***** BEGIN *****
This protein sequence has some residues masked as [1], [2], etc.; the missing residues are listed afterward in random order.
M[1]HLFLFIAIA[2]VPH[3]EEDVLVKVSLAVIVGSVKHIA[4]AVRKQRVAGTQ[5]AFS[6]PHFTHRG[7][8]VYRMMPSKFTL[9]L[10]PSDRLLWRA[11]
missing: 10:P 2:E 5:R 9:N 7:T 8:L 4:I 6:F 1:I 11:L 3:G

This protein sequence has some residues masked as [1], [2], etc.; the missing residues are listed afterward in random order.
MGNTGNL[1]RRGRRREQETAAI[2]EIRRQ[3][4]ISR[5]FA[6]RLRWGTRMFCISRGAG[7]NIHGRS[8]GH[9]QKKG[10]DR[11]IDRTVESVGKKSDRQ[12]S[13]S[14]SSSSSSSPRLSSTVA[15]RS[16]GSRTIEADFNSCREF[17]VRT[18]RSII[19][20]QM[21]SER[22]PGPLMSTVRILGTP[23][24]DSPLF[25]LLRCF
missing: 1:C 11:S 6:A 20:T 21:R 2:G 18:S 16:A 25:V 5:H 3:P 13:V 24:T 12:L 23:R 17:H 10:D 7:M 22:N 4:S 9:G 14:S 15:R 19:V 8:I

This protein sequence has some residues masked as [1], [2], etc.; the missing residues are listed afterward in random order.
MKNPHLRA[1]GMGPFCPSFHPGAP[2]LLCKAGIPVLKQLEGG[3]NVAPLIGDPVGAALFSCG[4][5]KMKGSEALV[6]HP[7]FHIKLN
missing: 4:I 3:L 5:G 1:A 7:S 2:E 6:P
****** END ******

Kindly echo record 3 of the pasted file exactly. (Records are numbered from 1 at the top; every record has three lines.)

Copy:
This protein sequence has some residues masked as [1], [2], etc.; the missing residues are listed afterward in random order.
MKNPHLRA[1]GMGPFCPSFHPGAP[2]LLCKAGIPVLKQLEGG[3]NVAPLIGDPVGAALFSCG[4][5]KMKGSEALV[6]HP[7]FHIKLN
missing: 4:I 3:L 5:G 1:A 7:S 2:E 6:P